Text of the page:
These 4 tools each have unique features and capabilities
A lot of tools are available for comparing database schemas and data. Over the years, I’ve worked with several comparison tools—however, I didn’t want to focus this review only on tools I’d used previously. I therefore reached out to the SQL Server community to get feedback on which comparison tools they’re using and would recommend. The resulting list of tools was pretty long. I decided to focus on four tools for comparing database schemas: Red Gate Software’s SQL Compare 9.0, ApexSQL’s ApexSQL Diff, xSQL Software’s xSQL Object, and Microsoft Visual Studio 2010’s Schema Compare tool.
I decided to use the AdventureWorks2008R2 database for the test runs because it makes effective use of a wide range of features that you don’t see in abundant use in most databases, such as multiple schemas, extended properties, Data Definition Language (DDL) triggers, XML schema collections, and full-text indexes. I added some twists of my own to make testing more interesting and to see if I could break the tools:
- I created a certificate in the database.
- I created a stored procedure and signed it with the certificate.
- I imported the certificate into the master database, created a login from it, and created a user in the AdventureWorks2008R2 database mapped to the certificate user.
- I created an unsafe CLR assembly and a CLR procedure.
- I changed the Trustworthy database property to allow the unsafe CLR assembly.
- I created a Service Broker queue, route, and service, plus an event notification.
- I chose an instance for comparing schemas without the full-text engine installed to force the full-text indexes to fail.
I created four empty databases on the second instance, one for each tool. I used the same source database for all tools to ensure that they were comparing identical source databases. I used each tool to inspect the database schema, output some scripts and reports as available, and synchronize the database objects. After synchronizing the database objects with each tool, I used each tool to inspect the databases that were synchronized by the other tools to see if any of the tools could find objects that the others didn’t.
SQL Compare 9.0
The first tool I tested was SQL Compare 9.0. Installation was fairly quick and easy. However, when I downloaded the tool, I felt that the company was trying too hard to push its other tools. There was a download option for the full SQL Toolbelt suite of tools, but I drilled into the SQL Compare page and opted to download just the single tool. Unfortunately, this didn’t help me get straight to installing SQL Compare. The installer offered all the tools in the SQL Toolbelt suite and defaulted to all applications selected for installation. I had to go through three pages of applications and deselect all but the one tool I wanted. Still, I wasn’t overly put off by the installer—the installation went fairly quickly, and if I had wanted to download several of the tools or even the entire SQL Toolbelt, I would have appreciated the way the installer works.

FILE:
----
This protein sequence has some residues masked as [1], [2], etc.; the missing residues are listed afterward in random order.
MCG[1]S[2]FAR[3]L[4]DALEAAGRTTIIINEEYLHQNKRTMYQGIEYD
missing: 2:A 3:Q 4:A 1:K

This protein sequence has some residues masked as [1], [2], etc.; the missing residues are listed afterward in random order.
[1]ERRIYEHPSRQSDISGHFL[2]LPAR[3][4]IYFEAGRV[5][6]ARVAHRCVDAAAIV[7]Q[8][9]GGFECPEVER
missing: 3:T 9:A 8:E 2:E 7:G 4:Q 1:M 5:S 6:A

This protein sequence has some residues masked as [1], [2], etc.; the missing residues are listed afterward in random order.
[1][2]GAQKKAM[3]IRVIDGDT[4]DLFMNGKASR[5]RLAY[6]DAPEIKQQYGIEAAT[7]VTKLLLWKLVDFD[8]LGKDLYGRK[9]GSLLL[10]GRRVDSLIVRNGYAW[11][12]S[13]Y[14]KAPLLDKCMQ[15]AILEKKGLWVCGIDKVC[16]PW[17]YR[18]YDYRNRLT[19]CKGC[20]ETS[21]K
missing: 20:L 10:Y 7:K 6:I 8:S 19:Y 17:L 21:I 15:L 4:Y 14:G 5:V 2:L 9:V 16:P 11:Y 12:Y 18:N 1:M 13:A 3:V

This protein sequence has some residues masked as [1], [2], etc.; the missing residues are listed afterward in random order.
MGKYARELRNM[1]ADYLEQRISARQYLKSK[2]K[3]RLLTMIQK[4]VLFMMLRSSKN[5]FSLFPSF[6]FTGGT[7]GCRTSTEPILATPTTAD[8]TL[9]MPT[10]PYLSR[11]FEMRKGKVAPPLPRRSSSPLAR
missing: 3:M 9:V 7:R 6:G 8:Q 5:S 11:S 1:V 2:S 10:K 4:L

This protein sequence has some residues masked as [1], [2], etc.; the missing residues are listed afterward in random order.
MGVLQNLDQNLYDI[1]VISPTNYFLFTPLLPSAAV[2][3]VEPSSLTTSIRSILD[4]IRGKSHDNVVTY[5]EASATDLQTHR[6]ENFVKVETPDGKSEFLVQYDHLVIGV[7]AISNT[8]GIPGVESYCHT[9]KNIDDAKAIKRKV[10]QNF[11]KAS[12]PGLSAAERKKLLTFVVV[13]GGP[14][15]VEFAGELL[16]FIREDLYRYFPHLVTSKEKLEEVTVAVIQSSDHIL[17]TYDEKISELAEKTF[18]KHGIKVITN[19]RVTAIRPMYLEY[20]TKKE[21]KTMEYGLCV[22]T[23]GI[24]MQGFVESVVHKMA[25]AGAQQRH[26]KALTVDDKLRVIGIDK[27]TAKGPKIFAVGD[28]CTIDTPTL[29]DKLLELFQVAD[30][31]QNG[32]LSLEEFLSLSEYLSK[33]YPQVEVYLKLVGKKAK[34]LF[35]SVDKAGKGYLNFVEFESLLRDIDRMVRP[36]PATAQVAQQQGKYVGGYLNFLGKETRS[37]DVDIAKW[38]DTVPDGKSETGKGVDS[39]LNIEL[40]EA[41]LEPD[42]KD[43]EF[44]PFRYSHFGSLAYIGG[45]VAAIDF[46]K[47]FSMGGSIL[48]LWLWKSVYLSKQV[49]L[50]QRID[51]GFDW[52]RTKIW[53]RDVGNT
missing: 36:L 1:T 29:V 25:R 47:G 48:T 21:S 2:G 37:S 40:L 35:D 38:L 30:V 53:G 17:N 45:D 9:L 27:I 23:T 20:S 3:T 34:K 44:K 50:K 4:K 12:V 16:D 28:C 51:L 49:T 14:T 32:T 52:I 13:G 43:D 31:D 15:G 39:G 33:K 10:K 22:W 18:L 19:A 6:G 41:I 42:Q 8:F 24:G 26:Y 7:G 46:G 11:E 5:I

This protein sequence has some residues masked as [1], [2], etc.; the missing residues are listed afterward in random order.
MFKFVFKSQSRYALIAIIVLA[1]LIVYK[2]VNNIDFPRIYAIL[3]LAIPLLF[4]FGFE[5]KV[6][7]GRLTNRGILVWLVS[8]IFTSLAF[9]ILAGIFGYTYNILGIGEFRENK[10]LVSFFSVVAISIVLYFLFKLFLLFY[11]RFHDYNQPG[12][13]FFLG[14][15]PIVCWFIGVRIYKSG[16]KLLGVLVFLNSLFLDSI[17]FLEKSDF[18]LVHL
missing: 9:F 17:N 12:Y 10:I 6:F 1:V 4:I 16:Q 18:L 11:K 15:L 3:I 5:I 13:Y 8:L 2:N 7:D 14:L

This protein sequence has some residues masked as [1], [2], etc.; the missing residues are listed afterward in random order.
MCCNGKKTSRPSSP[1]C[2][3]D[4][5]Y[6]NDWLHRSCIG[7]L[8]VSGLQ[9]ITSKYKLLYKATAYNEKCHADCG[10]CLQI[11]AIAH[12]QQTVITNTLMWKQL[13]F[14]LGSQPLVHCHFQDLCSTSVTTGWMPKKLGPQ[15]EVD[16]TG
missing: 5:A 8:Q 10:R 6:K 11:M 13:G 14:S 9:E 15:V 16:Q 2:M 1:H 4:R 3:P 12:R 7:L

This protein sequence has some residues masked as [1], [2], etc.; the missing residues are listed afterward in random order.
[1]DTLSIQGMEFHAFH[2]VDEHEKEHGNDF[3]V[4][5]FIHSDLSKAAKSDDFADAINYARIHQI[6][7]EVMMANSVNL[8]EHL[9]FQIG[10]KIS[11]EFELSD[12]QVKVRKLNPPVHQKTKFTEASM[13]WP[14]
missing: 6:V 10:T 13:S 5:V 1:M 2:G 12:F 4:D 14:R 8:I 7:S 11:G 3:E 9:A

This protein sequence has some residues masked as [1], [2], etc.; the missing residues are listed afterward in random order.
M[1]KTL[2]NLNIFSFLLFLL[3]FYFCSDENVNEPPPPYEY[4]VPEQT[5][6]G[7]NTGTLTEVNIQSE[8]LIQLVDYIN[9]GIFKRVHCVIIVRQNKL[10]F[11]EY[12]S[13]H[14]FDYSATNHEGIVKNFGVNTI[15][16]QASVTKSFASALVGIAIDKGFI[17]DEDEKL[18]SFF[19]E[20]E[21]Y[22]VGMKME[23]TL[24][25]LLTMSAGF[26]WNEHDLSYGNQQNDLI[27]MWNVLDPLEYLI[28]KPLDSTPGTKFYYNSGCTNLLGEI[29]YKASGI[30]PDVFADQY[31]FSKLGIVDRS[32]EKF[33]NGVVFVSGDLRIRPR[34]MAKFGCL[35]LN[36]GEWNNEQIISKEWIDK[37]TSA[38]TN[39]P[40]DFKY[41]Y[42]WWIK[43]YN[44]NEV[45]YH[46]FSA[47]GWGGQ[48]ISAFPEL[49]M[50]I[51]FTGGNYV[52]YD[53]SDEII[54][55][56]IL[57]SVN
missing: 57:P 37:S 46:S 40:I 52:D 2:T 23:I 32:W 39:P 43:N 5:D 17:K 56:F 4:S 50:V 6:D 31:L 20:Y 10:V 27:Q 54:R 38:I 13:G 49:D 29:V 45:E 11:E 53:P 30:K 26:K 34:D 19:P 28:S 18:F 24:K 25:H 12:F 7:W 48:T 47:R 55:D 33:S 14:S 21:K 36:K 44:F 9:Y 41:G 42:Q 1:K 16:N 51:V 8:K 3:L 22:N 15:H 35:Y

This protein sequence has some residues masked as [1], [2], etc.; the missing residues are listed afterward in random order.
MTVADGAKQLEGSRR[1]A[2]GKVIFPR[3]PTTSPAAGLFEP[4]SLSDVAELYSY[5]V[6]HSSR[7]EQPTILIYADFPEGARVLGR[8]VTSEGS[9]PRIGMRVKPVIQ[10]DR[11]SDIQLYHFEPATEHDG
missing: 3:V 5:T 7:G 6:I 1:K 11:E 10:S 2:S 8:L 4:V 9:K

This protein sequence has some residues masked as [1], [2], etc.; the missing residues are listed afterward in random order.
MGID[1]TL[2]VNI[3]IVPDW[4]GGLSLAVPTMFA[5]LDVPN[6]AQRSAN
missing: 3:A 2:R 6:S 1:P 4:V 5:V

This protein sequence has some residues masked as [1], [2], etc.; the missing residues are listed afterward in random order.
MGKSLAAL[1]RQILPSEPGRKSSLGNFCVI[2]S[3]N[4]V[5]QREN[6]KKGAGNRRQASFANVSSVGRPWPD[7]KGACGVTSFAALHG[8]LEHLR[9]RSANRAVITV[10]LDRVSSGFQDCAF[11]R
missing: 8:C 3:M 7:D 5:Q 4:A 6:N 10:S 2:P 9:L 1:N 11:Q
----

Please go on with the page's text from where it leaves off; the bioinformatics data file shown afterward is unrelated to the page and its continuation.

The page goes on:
When I first launched SQL Compare 9.0, I was presented with a dialog box that was intuitive and simple to use. I was able to immediately start comparing databases, with no steep learning curve to overcome. The results of the comparison seemed straightforward and easy to understand at first. Figure 1 shows the comparison results.
Figure 1: SQL Compare’s comparison results
As I got further into the process, I had difficulty figuring out how to perform certain actions. One problem I had was getting past the errors for the full-text indexes. Full-text indexes weren’t listed in the object list in the output. I removed full-text catalogs from the output via the filters, but this had no effect on the output. I eventually figured out that you can select to ignore full-text indexes as a project option and that there’s no other way to remove full-text indexes from the results. Changing the project options means rerunning the comparison to get a new set of results.
SQL Compare’s usability was impressive for running the comparison, but the usability and functionality suffered after the comparison was executed. SQL Compare supports comparing databases, database backups, and database schema scripts stored in a folder or source control. It has an add-in for SQL Server Management Studio (SSMS) to add SQL Compare functionality directly into SSMS. On the downside, if you discover that you need to filter certain objects out of the results, there’s no direct way to remove them. Removing an object such as filtered indexes requires changing the project options, which then requires rerunning the comparison. Furthermore, the synchronization process fails to synchronize certain object types, such as CLR objects, signed procedures, and certificates. One of my biggest disappointments was that the tool lacks support for including existence checks in the generated scripts.
| SQL Compare 9.0 |
PROS: Intuitive; easy to use; robust functionality
CONS: Unwieldy object handling
RATING: 3 out of 5
PRICE: Starts at $395; $595 for SQL Compare Professional; volume discounts available
RECOMMENDATION: SQL Compare offers some unique features, but the other tools' overall feature sets are superior. I recommend using one of the other tools.
CONTACT: Red Gate Software • 866-997-0397 • www.red-gate.com\